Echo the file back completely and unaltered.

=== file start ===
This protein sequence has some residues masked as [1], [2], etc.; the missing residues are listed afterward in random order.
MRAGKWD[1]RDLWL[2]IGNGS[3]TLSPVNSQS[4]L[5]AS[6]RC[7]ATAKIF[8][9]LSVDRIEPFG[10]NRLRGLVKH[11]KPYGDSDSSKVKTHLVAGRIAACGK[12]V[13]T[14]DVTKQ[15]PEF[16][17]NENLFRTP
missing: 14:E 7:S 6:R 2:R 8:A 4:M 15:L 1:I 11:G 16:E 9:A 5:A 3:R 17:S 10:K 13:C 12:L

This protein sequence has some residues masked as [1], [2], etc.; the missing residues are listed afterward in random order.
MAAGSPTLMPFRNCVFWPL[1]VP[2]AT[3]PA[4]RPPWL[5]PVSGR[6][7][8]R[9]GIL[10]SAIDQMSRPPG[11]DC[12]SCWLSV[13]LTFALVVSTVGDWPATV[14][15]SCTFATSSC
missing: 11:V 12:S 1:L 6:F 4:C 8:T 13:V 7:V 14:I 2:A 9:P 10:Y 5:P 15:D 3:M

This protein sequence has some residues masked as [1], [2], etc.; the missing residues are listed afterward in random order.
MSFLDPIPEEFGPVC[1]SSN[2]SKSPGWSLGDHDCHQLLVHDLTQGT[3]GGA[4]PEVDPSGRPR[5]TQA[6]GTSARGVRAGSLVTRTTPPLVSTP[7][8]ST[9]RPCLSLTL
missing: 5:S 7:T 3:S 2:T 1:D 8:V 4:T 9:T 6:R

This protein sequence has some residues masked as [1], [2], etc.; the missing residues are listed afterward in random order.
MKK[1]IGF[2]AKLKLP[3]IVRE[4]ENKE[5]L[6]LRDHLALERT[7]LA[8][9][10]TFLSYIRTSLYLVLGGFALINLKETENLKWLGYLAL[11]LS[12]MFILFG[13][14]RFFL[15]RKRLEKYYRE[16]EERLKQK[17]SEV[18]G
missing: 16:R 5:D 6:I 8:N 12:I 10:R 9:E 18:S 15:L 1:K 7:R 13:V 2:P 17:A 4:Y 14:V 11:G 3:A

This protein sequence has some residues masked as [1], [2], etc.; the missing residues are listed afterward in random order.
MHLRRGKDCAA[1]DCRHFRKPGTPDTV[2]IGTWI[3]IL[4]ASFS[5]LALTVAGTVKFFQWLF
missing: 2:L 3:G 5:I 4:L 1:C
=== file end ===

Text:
This protein sequence has some residues masked as [1], [2], etc.; the missing residues are listed afterward in random order.
MRAGKWD[1]RDLWL[2]IGNGS[3]TLSPVNSQS[4]L[5]AS[6]RC[7]ATAKIF[8][9]LSVDRIEPFG[10]NRLRGLVKH[11]KPYGDSDSSKVKTHLVAGRIAACGK[12]V[13]T[14]DVTKQ[15]PEF[16][17]NENLFRTP
missing: 14:E 7:S 6:R 2:R 8:A 4:M 15:L 1:I 11:G 16:E 9:A 5:A 3:R 17:S 10:K 13:C 12:L

This protein sequence has some residues masked as [1], [2], etc.; the missing residues are listed afterward in random order.
MAAGSPTLMPFRNCVFWPL[1]VP[2]AT[3]PA[4]RPPWL[5]PVSGR[6][7][8]R[9]GIL[10]SAIDQMSRPPG[11]DC[12]SCWLSV[13]LTFALVVSTVGDWPATV[14][15]SCTFATSSC
missing: 11:V 12:S 1:L 6:F 4:C 8:T 13:V 7:V 14:I 2:A 9:P 10:Y 5:P 15:D 3:M

This protein sequence has some residues masked as [1], [2], etc.; the missing residues are listed afterward in random order.
MSFLDPIPEEFGPVC[1]SSN[2]SKSPGWSLGDHDCHQLLVHDLTQGT[3]GGA[4]PEVDPSGRPR[5]TQA[6]GTSARGVRAGSLVTRTTPPLVSTP[7][8]ST[9]RPCLSLTL
missing: 5:S 7:T 3:S 2:T 1:D 8:V 4:T 9:T 6:R

This protein sequence has some residues masked as [1], [2], etc.; the missing residues are listed afterward in random order.
MKK[1]IGF[2]AKLKLP[3]IVRE[4]ENKE[5]L[6]LRDHLALERT[7]LA[8][9][10]TFLSYIRTSLYLVLGGFALINLKETENLKWLGYLAL[11]LS[12]MFILFG[13][14]RFFL[15]RKRLEKYYRE[16]EERLKQK[17]SEV[18]G
missing: 16:R 5:D 6:I 8:N 12:I 10:R 9:E 18:S 15:L 1:K 7:R 13:V 2:P 17:A 4:Y 14:V 11:G 3:A

This protein sequence has some residues masked as [1], [2], etc.; the missing residues are listed afterward in random order.
MHLRRGKDCAA[1]DCRHFRKPGTPDTV[2]IGTWI[3]IL[4]ASFS[5]LALTVAGTVKFFQWLF
missing: 2:L 3:G 5:I 4:L 1:C